The Ladies European Tour is at an exciting crossroads. Collaborations with the European Tour & LPGA could take the LET into an innovative future.
LPGA Commissioner Mike Whan and European Tour CEO Keith Pelly have been talking about joining forces to help the Ladies European Tour.
This is very good news for women’s pro golf.
I reported last week about the current LET management woes and how those problems have led to a reduction in tournaments and sponsors. If you’ve been tuned in to the Solheim Cup competition you’ve been able to see the results of the situation. The strongest players on Team Europe – Anna Nordqvist, Carlota Ciganda, Charley Hull, Mel Reid, Karine Icher, Catriona Matthew – routinely sharpen their weapons at LPGA events.
Global Golf Post’s Lewing Mair updates the situation. According to Whan, conversation among the various pro tours management that has been ongoing for several weeks is growing more urgent.
"Our stated mission at the LPGA is to help women to pursue their golfing dreams and that doesn’t just mean American women. Any arrangement has obviously got to satisfy all parties but we’ve been having meaningful dialogue with the LET since the Scottish Open and we realize that there is a sense of urgency."
Mike Whan is a good guy to have in the LET’s corner at this point. He’s engineered a dramatic turnaround at the LPGA and demonstrated that women’s pro golf can be and is a winning proposition for sponsors and tournament organizers as well as for the players. He’s already crafted a proactive collaboration between the LPGA and the PGA.
Whan doesn’t see the LPGA as poised to gobble up the Ladies European Tour. He explained to Global Golf Post,
"Our tour only works if we have super-strong regional tours. Some girls like to stay at home and hone their skills before coming to the LPGA – and others just want to stay at home because that is where they want to be."
So where does that leave the Ladies European Tour? Mike Whan isn’t speculating but the signals seem to point to viable and frankly exciting possibilities. An affiliation with the European Tour and closer LPGA articulation seem to be the points of departure.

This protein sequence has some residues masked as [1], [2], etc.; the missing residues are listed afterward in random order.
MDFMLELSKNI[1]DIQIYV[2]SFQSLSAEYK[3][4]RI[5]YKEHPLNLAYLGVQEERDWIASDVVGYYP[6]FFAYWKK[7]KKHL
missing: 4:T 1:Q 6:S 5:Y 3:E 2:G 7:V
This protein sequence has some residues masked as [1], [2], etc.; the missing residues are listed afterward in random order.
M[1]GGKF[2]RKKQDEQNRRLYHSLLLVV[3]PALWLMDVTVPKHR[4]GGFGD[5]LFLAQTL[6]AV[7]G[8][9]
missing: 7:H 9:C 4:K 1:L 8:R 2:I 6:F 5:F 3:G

Innovations that work
Consider some recent changes and expansions that could point toward a successful future for the LET:
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- The 2017 Aberdeen Asset Management Ladies Scottish Open was, for the first time, co-sanctioned by the LPGA with very positive results in terms of strength of field and size of purse. These elements are not unrelated.
- National Open Championships – in India, in Denmark, in France – could and should be elevated to global events and working partnerships among the European Tour, the LPGA, and the LET could achieve that end.
- In a move designed to popularize the game and increase both fan base and sponsorship the European Tour has been experimenting with format innovations. Why not add gender to the mix? Dame Laura Davies seems to have anticipated this possibility. She’s heading for the 2018 Shipco Masters and she’ll be playing from the “men’s” tees. (Let’s be honest – the men down down that back tees!)
- What would happen, for example, if the men’s and women’s Scottish Open events were played simultaneously? The USGA briefly and successfully dipped its toes in these waters in 2014 by scheduling the men’s and women’s U.S. Open concurrently at Pinehurst #2. (To be fair, USGA was more or less forced into this by a scheduling snarl.)
These can be exciting times for our game if those who manage the professional architecture can look beyond past models. The Ladies European Tour stands at a crucial crossroads.
I hope the LET seizes the opportunity to lead the women’s game into new and uncharted territory rather than make one more attempt to preserve what is clearly a failing management model.
We wait and watch these developments with an optimistic view. What’s good for the Ladies European Tour will inevitably be good for the women’s game.